To maximize the benefits of gym time—it’s important to make sure that you’re doing exercises with proper form. More often than not, we see many exercises done incorrectly, but today we’re sharing how to fix that and do these exercises safely.
The exercise that we tend to see the worst form on is the barbell deadlift. It is one of the best exercises for you, but if done wrong can be one of the worst for you. We see rounded backs, arching necks and pulling arms that all tend to lead to major injuries. The best way to prevent injury on the deadlift is to maintain a flat back. To do so, you should be squeezing your shoulder blades together, pushing your hips behind you with soft knees, and strongly bracing your core. Imagine a stick from the base of your neck to your lower back, like the photo above shows.
-Greg Stein, FAST North Scottsdale
The push up is one of the most incorrectly done exercise out there. To do it correctly, start on the ground with your hands slightly wider than your shoulders. Set your feet in a stance that is comfortable to you as well as allows you to be successful. Think of your body as a straight line (plank position) and clinch your butt and draw in your belly button. Proceed to push up and down keeping that straight line. A great que is knowing that a push-up is really just a moving plank.
-Kyle Decker, FAST Arrowhead
The number one exercise I see people or athletes do incorrectly is the Hip Hinge or a Deadlift variation. Most people will initiate the movement by using their back rather than using their hips and hamstrings. Although the back is used during a Deadlift, it is important to initiate the movement from the hips by pushing your butt back while keeping your shoulders pulled back to ensure you don’t have any rounding in your back while you lift. This will keep your back safe but also put more emphasis on the glutes and hamstrings as the working muscle groups.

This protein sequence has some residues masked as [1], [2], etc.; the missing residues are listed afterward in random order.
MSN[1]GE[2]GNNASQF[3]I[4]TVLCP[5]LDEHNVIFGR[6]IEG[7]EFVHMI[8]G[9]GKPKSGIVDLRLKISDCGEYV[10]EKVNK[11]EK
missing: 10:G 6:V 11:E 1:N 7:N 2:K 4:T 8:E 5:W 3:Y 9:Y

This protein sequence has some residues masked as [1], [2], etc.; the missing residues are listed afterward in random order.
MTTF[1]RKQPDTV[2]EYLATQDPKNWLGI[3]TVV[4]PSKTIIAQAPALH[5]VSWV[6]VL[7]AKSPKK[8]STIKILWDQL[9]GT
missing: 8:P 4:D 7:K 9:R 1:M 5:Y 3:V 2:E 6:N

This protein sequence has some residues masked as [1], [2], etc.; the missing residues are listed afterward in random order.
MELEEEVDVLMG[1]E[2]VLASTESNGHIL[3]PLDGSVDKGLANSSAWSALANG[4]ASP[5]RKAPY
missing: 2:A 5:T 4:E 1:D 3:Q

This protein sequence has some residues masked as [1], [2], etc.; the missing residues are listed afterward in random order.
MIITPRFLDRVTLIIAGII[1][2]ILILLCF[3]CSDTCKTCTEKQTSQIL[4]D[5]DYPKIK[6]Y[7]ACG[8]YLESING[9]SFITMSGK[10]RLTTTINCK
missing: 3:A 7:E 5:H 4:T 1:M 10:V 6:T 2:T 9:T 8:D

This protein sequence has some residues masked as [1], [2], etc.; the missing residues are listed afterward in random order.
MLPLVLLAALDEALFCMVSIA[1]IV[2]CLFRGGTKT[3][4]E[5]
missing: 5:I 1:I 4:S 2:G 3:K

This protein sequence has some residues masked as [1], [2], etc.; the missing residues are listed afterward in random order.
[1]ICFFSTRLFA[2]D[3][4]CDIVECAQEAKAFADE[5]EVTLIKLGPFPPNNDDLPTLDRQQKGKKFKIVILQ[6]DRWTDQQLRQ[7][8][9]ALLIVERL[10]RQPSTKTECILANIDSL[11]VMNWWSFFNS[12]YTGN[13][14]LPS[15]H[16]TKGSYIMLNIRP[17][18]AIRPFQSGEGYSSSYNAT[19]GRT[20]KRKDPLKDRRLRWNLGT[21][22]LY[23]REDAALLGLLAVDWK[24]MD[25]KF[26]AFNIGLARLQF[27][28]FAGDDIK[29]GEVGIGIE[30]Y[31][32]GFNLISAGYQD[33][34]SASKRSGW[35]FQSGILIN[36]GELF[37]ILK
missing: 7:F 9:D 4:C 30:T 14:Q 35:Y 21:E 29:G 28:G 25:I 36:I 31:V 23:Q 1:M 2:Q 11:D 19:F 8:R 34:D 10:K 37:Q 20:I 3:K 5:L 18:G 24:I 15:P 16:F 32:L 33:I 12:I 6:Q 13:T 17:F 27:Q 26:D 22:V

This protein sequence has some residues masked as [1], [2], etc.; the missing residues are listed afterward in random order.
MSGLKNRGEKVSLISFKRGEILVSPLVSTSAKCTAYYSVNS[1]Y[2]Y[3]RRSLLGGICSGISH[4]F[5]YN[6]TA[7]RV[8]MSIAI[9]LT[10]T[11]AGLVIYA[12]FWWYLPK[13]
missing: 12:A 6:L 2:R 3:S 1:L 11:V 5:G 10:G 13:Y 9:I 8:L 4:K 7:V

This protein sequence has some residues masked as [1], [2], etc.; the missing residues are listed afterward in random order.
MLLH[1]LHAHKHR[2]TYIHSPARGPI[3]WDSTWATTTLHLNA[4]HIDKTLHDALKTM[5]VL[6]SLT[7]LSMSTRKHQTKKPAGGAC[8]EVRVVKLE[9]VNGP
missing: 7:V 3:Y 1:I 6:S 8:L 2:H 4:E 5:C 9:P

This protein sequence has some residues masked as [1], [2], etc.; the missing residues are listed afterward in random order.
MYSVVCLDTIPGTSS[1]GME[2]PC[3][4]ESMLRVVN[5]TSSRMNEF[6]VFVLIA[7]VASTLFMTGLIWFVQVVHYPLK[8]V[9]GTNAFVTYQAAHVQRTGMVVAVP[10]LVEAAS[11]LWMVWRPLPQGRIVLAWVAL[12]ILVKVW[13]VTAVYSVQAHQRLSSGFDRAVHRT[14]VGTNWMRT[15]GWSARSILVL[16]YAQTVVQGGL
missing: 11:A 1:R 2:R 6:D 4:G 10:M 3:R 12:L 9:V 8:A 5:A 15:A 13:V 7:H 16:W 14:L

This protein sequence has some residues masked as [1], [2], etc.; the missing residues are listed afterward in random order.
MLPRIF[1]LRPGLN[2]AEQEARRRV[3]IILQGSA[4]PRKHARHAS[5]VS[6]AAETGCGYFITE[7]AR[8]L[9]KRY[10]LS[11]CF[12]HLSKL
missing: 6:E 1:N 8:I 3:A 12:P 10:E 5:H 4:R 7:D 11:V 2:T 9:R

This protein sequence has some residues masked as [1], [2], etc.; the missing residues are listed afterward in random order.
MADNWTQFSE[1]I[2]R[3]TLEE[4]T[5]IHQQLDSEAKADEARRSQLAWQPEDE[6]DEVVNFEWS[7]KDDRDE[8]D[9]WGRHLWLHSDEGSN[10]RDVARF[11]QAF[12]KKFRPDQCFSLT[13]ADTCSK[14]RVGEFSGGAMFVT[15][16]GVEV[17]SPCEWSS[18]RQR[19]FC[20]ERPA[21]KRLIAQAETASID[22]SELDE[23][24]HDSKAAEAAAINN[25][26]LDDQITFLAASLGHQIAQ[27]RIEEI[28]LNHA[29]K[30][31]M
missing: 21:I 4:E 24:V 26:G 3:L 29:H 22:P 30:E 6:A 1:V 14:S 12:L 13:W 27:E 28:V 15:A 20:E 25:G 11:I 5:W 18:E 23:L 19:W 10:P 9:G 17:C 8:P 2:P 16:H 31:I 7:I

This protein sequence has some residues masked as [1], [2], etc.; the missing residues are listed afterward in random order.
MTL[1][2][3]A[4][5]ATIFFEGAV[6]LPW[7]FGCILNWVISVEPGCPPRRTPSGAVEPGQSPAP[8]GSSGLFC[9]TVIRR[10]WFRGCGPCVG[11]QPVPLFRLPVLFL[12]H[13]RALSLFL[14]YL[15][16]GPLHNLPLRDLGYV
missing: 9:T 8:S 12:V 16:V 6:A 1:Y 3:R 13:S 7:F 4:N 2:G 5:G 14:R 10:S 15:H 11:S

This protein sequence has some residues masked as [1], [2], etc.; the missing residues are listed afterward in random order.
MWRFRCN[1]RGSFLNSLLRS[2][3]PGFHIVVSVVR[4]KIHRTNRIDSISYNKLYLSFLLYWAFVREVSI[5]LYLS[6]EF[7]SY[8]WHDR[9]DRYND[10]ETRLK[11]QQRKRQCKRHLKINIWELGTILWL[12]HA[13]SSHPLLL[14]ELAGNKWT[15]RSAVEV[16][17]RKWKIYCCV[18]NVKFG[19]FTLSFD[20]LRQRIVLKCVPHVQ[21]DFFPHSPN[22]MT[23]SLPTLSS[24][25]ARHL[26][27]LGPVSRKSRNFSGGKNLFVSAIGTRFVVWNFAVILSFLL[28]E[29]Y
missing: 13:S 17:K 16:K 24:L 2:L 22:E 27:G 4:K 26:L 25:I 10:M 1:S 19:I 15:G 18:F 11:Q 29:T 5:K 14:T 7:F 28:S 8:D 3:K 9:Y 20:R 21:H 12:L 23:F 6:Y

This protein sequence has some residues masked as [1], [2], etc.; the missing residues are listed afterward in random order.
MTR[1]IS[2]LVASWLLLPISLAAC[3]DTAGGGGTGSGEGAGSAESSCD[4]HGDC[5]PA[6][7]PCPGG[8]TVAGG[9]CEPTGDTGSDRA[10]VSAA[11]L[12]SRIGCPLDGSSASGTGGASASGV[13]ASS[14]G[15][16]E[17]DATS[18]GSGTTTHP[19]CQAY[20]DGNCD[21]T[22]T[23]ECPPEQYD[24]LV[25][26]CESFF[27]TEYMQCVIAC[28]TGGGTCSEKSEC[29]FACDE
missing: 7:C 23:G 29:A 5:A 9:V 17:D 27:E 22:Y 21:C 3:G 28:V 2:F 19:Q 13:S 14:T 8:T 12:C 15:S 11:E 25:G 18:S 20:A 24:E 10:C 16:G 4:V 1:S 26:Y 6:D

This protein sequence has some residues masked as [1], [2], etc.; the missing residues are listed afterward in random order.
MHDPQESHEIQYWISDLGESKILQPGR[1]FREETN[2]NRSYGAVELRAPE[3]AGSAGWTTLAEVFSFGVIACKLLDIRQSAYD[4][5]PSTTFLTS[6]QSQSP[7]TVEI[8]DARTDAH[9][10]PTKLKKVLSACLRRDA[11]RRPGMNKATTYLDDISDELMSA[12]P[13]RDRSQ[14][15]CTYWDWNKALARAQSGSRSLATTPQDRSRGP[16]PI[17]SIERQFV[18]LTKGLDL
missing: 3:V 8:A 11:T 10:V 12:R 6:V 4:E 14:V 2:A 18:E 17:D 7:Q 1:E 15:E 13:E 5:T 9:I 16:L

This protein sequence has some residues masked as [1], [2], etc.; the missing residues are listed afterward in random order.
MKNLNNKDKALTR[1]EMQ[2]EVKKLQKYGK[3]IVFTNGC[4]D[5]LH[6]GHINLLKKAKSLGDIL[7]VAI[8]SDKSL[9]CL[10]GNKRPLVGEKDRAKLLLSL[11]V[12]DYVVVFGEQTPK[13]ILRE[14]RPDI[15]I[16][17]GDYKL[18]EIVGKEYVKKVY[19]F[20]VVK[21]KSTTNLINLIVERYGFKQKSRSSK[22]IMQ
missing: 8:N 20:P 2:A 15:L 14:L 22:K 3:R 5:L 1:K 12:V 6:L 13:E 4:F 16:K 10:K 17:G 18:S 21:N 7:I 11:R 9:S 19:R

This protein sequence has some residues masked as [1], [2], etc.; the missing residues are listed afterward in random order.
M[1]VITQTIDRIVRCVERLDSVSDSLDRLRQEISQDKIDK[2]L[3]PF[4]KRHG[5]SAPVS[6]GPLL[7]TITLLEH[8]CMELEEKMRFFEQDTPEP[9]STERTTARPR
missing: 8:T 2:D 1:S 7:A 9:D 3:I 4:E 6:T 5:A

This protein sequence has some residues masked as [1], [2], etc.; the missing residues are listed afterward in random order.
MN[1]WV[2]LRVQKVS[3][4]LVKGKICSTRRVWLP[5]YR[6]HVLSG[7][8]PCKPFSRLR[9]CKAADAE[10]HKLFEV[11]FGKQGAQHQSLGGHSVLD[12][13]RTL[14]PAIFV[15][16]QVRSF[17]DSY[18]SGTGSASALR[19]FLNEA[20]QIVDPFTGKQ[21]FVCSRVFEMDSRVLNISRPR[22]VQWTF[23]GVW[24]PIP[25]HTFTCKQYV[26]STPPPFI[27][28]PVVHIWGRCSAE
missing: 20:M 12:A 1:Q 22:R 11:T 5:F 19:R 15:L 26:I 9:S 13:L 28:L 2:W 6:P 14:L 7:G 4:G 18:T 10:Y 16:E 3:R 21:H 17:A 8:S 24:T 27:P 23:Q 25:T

-Jeff Placencia, FAST South Gilbert
Deadlift (any variation)
This exercise proves to be one of the most improperly performed exercises. Many exercisers tend to bend too much with their knees instead of hinging with their hips, stand improperly, or have difficulty keeping their back flat. The biggest risk of injury occurs when the exercisers loses trunk stability and allows their back to round.
To help correct this issue, be sure to engage/contact the muscles surrounding the trunk and bring yourself into a shoulders back, chest out, back flat position. Once the muscles are engaged to start the lift, the chances of keeping correct form throughout the lift increase.
-Kyle Schneider, FAST Ahwatukee
The exercise I see most frequently performed incorrectly, is the squat. One of the most common areas a squat is done incorrectly is the knees caving inward. Placing a band above the knees is a great way to work on this aspect of the squat. The band is trying to pull the knees inward, thus the individual has to actively engage their glutes in order to keep the knees in line with the toes. This is a great tool to use as a cue, as well as also strengthening the area that is weak (hips) to fix this problem.
-Brandon Wood, FAST Litchfield Park
The chin up is one exercise I see performed poorly by many gym goers. During the chin up we tend to extend or arch are back when we really want to be doing the opposite by hollowing out our body. One cue I like to give our clients is to shape your body into the letter “C” before you start your pull towards the top of the chin up. This will engage your core fully and make the chin up that much more effect and beneficial.
-Wade Haras, FAST Old Town Scottsdale
There you have it—the top exercises that people are doing wrong and how to fix your form. If you’d like to work one-on-one with a FAST certified strength and conditioning specialist, visit our website to schedule a FREE fitness assessment. We work with weekend warriors, competitive athletes, and those who are wanting to build healthy habits.